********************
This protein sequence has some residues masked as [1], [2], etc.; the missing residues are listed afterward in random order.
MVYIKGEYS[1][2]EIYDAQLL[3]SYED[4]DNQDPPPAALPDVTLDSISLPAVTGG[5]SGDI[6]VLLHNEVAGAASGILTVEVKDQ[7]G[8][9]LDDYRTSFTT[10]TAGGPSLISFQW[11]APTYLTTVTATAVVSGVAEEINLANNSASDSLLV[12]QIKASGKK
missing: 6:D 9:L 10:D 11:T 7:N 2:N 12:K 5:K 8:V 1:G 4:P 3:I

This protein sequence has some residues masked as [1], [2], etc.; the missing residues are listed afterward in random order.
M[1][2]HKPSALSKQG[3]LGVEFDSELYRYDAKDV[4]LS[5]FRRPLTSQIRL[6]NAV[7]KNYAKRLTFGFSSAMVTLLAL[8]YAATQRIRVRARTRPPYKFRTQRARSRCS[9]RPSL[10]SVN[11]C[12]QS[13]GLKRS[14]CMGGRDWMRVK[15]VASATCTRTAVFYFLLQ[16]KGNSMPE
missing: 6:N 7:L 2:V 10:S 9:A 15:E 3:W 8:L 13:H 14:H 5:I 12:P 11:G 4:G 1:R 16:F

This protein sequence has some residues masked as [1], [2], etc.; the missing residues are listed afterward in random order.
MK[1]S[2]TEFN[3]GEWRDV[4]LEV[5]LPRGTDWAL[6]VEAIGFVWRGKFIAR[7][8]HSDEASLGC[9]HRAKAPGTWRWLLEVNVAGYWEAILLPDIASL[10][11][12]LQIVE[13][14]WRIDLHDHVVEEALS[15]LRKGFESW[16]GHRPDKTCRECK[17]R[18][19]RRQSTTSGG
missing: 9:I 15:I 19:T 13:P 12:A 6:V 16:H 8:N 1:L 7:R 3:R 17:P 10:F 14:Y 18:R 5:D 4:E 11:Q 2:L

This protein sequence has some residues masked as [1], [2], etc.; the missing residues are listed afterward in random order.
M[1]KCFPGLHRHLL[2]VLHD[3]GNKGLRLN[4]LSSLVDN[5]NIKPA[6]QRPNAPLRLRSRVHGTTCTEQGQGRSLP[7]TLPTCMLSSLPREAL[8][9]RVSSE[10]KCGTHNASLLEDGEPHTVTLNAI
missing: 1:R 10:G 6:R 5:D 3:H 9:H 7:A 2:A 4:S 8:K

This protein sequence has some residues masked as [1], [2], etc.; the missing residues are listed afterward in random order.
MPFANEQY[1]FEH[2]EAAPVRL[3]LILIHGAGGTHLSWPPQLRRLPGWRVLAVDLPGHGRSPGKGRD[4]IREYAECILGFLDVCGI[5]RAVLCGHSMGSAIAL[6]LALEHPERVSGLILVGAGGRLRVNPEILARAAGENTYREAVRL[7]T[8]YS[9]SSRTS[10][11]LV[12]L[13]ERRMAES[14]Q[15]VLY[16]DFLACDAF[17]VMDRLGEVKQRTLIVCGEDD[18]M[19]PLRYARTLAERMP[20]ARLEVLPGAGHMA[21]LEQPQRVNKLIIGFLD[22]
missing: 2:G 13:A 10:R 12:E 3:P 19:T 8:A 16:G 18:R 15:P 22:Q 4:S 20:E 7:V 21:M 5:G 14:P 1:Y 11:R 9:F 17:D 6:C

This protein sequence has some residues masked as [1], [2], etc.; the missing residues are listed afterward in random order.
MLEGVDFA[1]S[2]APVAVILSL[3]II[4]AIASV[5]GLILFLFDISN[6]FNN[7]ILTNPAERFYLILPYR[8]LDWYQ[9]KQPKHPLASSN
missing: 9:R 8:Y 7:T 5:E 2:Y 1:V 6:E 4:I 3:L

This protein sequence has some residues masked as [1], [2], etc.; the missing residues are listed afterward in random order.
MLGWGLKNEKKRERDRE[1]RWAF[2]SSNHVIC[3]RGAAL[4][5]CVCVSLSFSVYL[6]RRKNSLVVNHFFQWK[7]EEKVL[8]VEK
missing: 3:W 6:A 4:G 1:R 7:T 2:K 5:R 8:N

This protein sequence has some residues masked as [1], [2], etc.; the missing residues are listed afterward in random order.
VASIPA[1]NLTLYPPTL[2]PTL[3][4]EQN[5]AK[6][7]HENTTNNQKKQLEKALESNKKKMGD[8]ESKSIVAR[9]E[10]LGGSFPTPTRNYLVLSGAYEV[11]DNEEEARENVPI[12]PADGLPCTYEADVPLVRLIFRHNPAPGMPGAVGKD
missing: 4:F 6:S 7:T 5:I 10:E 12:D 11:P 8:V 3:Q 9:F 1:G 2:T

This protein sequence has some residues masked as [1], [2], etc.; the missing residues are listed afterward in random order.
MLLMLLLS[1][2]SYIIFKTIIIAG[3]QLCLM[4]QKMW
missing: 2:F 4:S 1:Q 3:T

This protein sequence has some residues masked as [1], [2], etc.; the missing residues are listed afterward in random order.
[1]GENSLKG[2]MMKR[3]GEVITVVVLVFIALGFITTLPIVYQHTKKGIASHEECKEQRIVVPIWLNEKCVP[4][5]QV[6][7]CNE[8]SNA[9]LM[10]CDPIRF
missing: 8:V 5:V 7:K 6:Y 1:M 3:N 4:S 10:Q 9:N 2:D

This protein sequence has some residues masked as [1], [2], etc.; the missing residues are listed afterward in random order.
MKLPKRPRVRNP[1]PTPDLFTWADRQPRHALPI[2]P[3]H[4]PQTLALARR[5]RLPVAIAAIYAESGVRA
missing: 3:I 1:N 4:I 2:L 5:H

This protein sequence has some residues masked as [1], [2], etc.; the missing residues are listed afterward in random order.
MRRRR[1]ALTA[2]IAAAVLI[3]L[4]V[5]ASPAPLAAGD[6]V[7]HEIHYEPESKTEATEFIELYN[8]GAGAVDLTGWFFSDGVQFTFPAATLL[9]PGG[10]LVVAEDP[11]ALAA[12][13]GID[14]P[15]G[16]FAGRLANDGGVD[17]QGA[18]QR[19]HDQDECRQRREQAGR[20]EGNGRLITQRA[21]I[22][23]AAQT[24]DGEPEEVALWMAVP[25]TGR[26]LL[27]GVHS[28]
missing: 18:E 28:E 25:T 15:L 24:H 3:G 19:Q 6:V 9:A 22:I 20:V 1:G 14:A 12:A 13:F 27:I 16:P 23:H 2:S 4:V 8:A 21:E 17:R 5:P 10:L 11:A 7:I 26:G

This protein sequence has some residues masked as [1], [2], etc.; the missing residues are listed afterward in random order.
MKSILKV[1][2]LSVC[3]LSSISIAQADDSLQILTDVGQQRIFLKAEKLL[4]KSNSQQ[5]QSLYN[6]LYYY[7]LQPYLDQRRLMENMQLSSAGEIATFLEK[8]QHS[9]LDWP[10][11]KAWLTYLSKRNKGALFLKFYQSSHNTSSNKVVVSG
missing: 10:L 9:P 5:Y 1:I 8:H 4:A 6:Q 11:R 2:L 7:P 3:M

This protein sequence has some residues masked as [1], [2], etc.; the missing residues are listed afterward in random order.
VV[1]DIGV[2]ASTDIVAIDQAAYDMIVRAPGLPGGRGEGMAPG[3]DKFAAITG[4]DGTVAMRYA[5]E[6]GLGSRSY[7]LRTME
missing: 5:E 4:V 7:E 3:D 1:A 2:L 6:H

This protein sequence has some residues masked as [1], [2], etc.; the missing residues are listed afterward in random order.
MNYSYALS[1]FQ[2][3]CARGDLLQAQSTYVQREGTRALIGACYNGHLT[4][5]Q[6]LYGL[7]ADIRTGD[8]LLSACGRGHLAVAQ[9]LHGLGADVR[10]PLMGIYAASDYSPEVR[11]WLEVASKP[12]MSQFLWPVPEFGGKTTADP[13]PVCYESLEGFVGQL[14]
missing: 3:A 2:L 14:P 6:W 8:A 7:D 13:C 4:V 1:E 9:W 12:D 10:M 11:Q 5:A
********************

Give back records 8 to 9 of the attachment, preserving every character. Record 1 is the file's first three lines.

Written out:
This protein sequence has some residues masked as [1], [2], etc.; the missing residues are listed afterward in random order.
VASIPA[1]NLTLYPPTL[2]PTL[3][4]EQN[5]AK[6][7]HENTTNNQKKQLEKALESNKKKMGD[8]ESKSIVAR[9]E[10]LGGSFPTPTRNYLVLSGAYEV[11]DNEEEARENVPI[12]PADGLPCTYEADVPLVRLIFRHNPAPGMPGAVGKD
missing: 4:F 6:S 7:T 5:I 10:E 12:D 11:P 8:V 3:Q 9:F 1:G 2:T

This protein sequence has some residues masked as [1], [2], etc.; the missing residues are listed afterward in random order.
MLLMLLLS[1][2]SYIIFKTIIIAG[3]QLCLM[4]QKMW
missing: 2:F 4:S 1:Q 3:T